than one phase, but the technique cannot generally give any information regarding the size or distribution of phases. This particularly impacts scientists working with polymer blends (where the blend morphologies are crucial to determining their material properties), coatings (where imperfections such as gel formations can seriously impact performance), multilayer films, and composites. AFM has been routinely used to characterize the topography of such materials, as well as the distribution of their components. In some types of samples, the material, if known, and its form can be determined from the topography or the mechanical property variation revealed in AFM images. Traditionally, this has been accomplished through a number of scanning probe microscope (SPM) modes, such as lateral force microscopy (LFM), force modulation, and TappingMode phase imaging. More recently, the introduction of HarmoniX™ has provided a unique combination of highest resolution, fast,

Fig. 1 An SEM image of the microfabricated thermal probe used for nTA measurements. The inset is a zoom of the tip, which makes contact with the sample surface.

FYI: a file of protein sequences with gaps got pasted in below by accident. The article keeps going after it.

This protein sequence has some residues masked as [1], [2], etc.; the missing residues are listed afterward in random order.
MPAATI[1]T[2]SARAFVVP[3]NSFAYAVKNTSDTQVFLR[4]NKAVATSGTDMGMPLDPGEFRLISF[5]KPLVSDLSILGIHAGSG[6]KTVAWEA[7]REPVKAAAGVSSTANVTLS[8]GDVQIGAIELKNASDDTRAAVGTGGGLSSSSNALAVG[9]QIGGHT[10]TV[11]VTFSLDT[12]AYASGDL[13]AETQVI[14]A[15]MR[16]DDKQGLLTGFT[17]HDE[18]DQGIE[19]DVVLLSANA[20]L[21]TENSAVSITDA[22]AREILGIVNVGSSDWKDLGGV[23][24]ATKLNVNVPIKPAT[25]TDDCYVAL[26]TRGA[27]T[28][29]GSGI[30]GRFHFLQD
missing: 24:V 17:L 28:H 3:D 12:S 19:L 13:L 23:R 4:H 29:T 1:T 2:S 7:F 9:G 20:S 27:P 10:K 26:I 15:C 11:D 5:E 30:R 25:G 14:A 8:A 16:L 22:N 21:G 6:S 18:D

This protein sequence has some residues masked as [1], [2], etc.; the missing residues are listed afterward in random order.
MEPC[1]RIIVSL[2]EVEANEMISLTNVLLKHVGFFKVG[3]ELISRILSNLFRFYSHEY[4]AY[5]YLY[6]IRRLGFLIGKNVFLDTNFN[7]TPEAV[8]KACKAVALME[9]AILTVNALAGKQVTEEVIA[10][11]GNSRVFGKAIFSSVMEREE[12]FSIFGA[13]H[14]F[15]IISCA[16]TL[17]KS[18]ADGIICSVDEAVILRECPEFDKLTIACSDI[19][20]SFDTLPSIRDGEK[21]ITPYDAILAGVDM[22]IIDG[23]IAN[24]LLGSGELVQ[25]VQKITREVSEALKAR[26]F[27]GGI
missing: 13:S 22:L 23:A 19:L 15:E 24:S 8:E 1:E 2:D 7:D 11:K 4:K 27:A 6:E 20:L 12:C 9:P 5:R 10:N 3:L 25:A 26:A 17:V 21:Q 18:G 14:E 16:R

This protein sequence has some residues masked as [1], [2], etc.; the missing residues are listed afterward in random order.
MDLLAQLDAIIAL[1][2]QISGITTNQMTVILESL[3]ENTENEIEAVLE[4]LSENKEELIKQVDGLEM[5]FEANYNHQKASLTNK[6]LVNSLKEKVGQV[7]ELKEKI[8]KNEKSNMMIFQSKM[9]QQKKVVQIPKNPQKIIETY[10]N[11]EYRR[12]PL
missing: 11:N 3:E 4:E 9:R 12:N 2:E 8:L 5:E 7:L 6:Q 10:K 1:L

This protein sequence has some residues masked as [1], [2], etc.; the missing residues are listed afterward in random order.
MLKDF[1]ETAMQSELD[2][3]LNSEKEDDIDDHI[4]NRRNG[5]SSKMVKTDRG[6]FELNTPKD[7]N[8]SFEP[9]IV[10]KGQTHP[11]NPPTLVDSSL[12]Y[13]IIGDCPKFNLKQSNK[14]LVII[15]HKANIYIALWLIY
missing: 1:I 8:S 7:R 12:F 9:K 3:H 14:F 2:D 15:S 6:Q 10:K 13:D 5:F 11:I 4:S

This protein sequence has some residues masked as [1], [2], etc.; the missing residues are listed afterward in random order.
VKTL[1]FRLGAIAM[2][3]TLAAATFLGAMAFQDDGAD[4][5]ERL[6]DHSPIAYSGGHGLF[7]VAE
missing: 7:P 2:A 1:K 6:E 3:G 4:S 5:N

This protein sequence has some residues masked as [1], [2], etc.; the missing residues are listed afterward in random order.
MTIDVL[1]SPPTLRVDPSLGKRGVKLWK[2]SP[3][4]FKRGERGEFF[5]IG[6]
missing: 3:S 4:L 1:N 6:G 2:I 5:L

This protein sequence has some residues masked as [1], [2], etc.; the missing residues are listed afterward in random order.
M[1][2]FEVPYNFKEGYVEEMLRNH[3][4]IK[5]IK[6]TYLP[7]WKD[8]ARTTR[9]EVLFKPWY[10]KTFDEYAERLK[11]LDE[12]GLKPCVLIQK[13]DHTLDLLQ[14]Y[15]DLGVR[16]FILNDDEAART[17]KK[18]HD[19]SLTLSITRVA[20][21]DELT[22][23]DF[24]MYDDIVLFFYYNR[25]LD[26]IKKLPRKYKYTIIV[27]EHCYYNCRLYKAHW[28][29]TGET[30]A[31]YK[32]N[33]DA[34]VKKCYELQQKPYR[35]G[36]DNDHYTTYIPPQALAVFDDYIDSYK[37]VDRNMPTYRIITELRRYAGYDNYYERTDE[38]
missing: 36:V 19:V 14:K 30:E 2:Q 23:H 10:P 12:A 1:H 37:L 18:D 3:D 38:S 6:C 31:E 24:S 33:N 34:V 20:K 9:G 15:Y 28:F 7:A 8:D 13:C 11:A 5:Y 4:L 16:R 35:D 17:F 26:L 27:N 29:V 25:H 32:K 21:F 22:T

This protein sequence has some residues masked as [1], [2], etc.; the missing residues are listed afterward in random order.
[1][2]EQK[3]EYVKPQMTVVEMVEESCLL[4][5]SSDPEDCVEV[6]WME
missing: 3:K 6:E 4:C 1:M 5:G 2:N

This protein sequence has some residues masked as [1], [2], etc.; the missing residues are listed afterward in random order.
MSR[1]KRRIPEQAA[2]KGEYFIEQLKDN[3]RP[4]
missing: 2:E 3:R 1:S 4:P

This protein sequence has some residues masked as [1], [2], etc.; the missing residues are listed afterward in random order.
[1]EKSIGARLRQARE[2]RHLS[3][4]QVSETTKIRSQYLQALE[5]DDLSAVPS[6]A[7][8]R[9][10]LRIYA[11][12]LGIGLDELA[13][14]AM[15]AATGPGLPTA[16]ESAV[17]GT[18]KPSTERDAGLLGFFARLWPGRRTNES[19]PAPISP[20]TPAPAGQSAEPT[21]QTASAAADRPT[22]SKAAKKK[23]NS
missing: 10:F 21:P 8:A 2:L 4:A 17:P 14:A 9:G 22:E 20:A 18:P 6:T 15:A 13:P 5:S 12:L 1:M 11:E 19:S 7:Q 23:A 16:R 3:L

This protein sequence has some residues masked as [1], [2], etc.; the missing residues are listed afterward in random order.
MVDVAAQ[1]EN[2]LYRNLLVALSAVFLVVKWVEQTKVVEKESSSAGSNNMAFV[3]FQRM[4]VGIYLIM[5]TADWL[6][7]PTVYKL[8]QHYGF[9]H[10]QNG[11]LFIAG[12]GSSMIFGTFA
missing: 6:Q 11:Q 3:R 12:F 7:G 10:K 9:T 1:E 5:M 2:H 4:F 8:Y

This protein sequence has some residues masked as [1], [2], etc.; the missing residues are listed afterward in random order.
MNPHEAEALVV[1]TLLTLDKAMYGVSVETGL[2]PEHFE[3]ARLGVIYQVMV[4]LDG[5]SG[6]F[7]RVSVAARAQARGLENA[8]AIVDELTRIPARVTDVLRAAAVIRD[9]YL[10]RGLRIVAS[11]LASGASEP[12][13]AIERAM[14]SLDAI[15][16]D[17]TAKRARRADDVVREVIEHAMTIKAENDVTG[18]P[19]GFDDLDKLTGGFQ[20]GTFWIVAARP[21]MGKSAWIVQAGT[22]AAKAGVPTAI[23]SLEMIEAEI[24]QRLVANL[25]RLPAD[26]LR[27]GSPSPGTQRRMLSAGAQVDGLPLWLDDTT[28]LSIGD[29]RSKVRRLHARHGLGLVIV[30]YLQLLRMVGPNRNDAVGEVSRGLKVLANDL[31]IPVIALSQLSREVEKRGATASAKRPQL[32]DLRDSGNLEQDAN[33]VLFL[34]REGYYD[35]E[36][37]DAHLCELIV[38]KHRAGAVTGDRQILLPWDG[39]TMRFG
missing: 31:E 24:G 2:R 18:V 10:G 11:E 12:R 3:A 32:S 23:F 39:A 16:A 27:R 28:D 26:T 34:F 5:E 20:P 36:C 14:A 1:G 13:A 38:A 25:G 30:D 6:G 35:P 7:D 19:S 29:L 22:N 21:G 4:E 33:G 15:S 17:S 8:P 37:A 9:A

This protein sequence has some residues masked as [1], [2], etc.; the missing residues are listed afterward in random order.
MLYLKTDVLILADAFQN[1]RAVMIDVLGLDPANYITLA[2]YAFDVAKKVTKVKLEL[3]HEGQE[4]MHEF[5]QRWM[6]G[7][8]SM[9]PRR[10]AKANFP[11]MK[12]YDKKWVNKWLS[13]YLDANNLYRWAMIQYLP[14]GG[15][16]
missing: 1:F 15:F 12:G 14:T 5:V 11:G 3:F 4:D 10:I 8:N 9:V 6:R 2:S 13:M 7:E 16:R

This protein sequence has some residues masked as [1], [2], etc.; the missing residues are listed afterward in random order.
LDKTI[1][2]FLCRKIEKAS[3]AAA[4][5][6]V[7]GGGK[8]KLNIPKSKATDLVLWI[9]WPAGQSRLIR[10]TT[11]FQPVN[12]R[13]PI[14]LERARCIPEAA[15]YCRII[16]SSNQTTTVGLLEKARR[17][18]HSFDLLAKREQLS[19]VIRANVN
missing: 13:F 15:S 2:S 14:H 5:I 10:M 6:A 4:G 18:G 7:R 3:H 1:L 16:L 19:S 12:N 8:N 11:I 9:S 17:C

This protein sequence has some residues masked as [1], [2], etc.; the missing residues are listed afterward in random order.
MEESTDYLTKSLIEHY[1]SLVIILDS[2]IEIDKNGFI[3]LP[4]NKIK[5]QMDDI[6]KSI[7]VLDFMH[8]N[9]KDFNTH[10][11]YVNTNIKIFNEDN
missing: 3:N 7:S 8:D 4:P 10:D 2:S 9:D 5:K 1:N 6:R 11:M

nondestructive imaging with quantitative mechanical property imaging.

Fig. 1 shows an SEM image of the thermal probe used in nTA. The

HarmoniX is ideal for mapping nanoscale variations in mechanical

probe has a similar aspect ratio and end radius to standard etched

properties. Whenever components or microphases exhibit significant

silicon probes, allowing high-resolution imaging in either contact mode

differences in mechanical properties, these techniques can also provide

or TappingMode. Because the material is doped silicon, the cantilever

an unambiguous component and phase distribution.

can withstand much higher currents than metal film cantilevers, and

The advantage of nanoscale thermal analysis (nTA) is that it can

therefore achieves much higher temperatures. Controllable heating

provide an unambiguous nanoscale material identification even in the

can be performed up to temperatures as high as 350-400 ˚C. The high

absence of mechanical property variations. It allows the determination

thermal conductivity of silicon enables very high temperature ramp

of local transition temperatures on the surface of a sample. This is

rates, reaching maximum temperature in less than 100 microseconds,

accomplished by bringing a specialized probe into contact with the

thus allowing for rapid (high throughput and localized) sample heating.

sample surface, heating the end of the cantilever, and measuring its